The dementia tax (and the subsequent U-turn) have become major issues of the election. The Conservatives initially announced that anyone suffering a long-term illness like dementia could end up spending the vast majority of everything they own on care. Theresa May has since U-turned on the issue, and announced a cap on care costs. However, before anyone caring for a dementia suffer breathes a sign of relief, it's worth bearing in mind that there are still five horrific 'dementia taxes' that can wipe families out.
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The term 'dementia tax' was used to described the policy outlined in the Conservative party manifesto to insist that more people pay for care - whether residential or in their own home - until they are down to the last £100,000 in their estate.
Crucially, this includes people's homes - so they could technically erode the vast majority of all they have saved for in their lifetime. It was noted that this would mean those who died quickly could pass on hundreds of thousands of pounds worth of assets, while those who were very ill for a long time would pay a 'dementia tax'.
For those whose older relatives need care for dementia, however, this is not the reprieve it may seem, because there are still five horrible ways they will pay the price of losing the dementia lottery
The hidden dementia taxes
1. Financial chaos in the early stages
Long before sufferers need care, they may start to struggle with their finances, which can lead to severe problems. They may forget to pay bills or pay off debts, or they may forget PINs, so be unable to access cash. Supermarket shopping may also pose the most enormous challenge - resulting in all kinds of overspending and waste. The early stages of dementia are littered with final demands, fines and interest payments run up by people struggling to cope.
What can you do? In the very early stages it can be enormously helpful to do simple things like paying regular bills with direct debits, setting up contactless payments, and doing a weekly online shop on a sufferer's behalf, to ensure they have the basics.
2. Erratic spending as the illness progresses
Sufferers may find themselves spending money on things they would never have considered before, sometimes running up thousands of pounds worth of debt, and hoarding things they neither want or need.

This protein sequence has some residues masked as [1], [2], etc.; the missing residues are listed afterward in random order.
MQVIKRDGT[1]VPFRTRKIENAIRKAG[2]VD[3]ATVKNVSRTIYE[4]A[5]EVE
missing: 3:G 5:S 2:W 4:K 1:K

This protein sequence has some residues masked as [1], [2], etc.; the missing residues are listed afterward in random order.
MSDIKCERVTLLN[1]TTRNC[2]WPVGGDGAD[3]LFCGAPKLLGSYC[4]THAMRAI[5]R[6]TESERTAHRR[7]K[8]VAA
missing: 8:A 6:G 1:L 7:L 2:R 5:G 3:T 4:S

What can you do? Some people will set up joint accounts with their loved ones, but that's not a foolproof way to stop them spending. Ideally, long before anyone gets ill, you should have a lasting power of attorney in place. This allows someone you trust to step in and manage your money for you when you lose what's known as 'mental capacity.
3. Falling victim to scams
Unfortunately the disease makes sufferers very vulnerable to approaches from criminals. They can be persuaded to part with cash for everything from lottery scams to doorstep cowboys and approaches from Nigerian noblemen in temporary financial difficulties. Unfortunately, the scammers will often impress upon the sufferer how important it is not to tell anyone about the transaction, so their carers may know nothing until it's too late.
What can you do? If they have a lasting power of attorney in place, it can be difficult to know when to activate it. However, this kind of risk means it's worth doing sooner rather than later, to protect them from untoward advances.
Dementia affects everyone differently, but can lead to a huge personality change, causing sufferers to become paranoid or aggressive. It can make it very difficult where they have strong views over whether, for example, they are prepared to move into residential care, or whether they are willing for their home to be rented our or sold to pay for care. It can make the process incredibly difficult for anyone concerned - especially if they suddenly find themselves stuck with care bills.
What can you do? Again, a lasting power of attorney is the answer. If you haven't set one up, you may need to go to the court of protection, who will assign a third party to make these decisions.
The cost to the close family of sufferers is difficult to measure. In some instances, a family member will have to give up work to care for them. If they are in their 50s, this may be the end of any meaningful career. In others they will have to scale back their responsibilities at work, or run themselves ragged trying to be a full time carer as well as a full time employee. Having to care for a parent with dementia can have as much of an impact on you at work as having to care for a young child - with a corresponding effect on your career progression and pay.
What can you do? Dementia care is something that needs to be managed by the family as a whole - not just the most compassionate person - so before anyone shoulders the burden alone, it's vital to try to bring the family together. If the family has a history of struggling with discussions like this, it may be the kind of meeting that needs a mediator.
If you are taking one a caring role, meanwhile, it's important to talk to your employer. Many specifically have elderly-care policies, designed to make juggling work and care responsibilities less impossible. Finding a flexible employer with the right policies could mean you are able to continue working, and that you don't lose ten years of your working life to caring for a parent.